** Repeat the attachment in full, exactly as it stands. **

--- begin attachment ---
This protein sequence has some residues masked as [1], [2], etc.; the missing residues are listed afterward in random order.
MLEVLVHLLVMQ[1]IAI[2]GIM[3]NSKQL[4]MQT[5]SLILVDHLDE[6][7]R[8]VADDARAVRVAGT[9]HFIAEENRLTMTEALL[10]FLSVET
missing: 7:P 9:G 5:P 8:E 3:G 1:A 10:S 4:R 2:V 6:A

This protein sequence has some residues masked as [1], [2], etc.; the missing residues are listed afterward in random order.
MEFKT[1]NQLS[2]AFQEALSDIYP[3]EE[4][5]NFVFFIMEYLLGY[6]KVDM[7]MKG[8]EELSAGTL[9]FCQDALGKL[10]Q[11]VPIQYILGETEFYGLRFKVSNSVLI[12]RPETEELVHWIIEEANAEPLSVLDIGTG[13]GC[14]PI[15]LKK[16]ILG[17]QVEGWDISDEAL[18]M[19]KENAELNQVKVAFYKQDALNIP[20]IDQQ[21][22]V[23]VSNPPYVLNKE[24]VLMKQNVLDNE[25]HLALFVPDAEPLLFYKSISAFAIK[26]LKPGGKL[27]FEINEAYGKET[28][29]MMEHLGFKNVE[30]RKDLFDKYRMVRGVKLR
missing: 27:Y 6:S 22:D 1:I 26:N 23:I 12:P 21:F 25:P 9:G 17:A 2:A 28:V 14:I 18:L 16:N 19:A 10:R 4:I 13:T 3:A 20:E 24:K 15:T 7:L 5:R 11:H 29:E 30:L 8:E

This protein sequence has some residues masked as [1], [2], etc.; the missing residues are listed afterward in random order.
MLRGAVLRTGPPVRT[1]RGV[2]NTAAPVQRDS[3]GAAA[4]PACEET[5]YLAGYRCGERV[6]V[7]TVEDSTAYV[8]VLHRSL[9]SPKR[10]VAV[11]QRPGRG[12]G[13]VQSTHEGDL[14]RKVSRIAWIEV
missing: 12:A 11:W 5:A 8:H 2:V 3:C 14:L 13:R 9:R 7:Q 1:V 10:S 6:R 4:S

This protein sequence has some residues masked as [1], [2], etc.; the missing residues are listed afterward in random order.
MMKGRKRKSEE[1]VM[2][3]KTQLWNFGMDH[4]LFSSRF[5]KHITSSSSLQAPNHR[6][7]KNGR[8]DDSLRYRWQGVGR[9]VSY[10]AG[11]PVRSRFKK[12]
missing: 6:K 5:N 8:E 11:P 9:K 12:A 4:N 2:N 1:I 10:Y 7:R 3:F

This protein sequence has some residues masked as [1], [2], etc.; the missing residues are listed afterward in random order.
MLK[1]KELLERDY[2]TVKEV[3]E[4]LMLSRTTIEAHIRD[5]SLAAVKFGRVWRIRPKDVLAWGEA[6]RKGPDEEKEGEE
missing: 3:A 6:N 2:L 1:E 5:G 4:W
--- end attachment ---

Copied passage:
This protein sequence has some residues masked as [1], [2], etc.; the missing residues are listed afterward in random order.
MLEVLVHLLVMQ[1]IAI[2]GIM[3]NSKQL[4]MQT[5]SLILVDHLDE[6][7]R[8]VADDARAVRVAGT[9]HFIAEENRLTMTEALL[10]FLSVET
missing: 7:P 9:G 5:P 8:E 3:G 1:A 10:S 4:R 2:V 6:A

This protein sequence has some residues masked as [1], [2], etc.; the missing residues are listed afterward in random order.
MEFKT[1]NQLS[2]AFQEALSDIYP[3]EE[4][5]NFVFFIMEYLLGY[6]KVDM[7]MKG[8]EELSAGTL[9]FCQDALGKL[10]Q[11]VPIQYILGETEFYGLRFKVSNSVLI[12]RPETEELVHWIIEEANAEPLSVLDIGTG[13]GC[14]PI[15]LKK[16]ILG[17]QVEGWDISDEAL[18]M[19]KENAELNQVKVAFYKQDALNIP[20]IDQQ[21][22]V[23]VSNPPYVLNKE[24]VLMKQNVLDNE[25]HLALFVPDAEPLLFYKSISAFAIK[26]LKPGGKL[27]FEINEAYGKET[28][29]MMEHLGFKNVE[30]RKDLFDKYRMVRGVKLR
missing: 27:Y 6:S 22:D 1:I 26:N 23:I 12:P 21:F 25:P 9:G 17:A 2:A 28:V 14:I 18:L 16:N 19:A 10:R 4:I 13:T 3:A 20:E 24:K 15:T 7:L 5:R 11:H 29:E 30:L 8:E

This protein sequence has some residues masked as [1], [2], etc.; the missing residues are listed afterward in random order.
MLRGAVLRTGPPVRT[1]RGV[2]NTAAPVQRDS[3]GAAA[4]PACEET[5]YLAGYRCGERV[6]V[7]TVEDSTAYV[8]VLHRSL[9]SPKR[10]VAV[11]QRPGRG[12]G[13]VQSTHEGDL[14]RKVSRIAWIEV
missing: 12:A 11:W 5:A 8:H 2:V 3:C 14:L 13:R 9:R 7:Q 1:V 10:S 6:R 4:S

This protein sequence has some residues masked as [1], [2], etc.; the missing residues are listed afterward in random order.
MMKGRKRKSEE[1]VM[2][3]KTQLWNFGMDH[4]LFSSRF[5]KHITSSSSLQAPNHR[6][7]KNGR[8]DDSLRYRWQGVGR[9]VSY[10]AG[11]PVRSRFKK[12]
missing: 6:K 5:N 8:E 11:P 9:K 12:A 4:N 2:N 1:I 10:Y 7:R 3:F

This protein sequence has some residues masked as [1], [2], etc.; the missing residues are listed afterward in random order.
MLK[1]KELLERDY[2]TVKEV[3]E[4]LMLSRTTIEAHIRD[5]SLAAVKFGRVWRIRPKDVLAWGEA[6]RKGPDEEKEGEE
missing: 3:A 6:N 2:L 1:E 5:G 4:W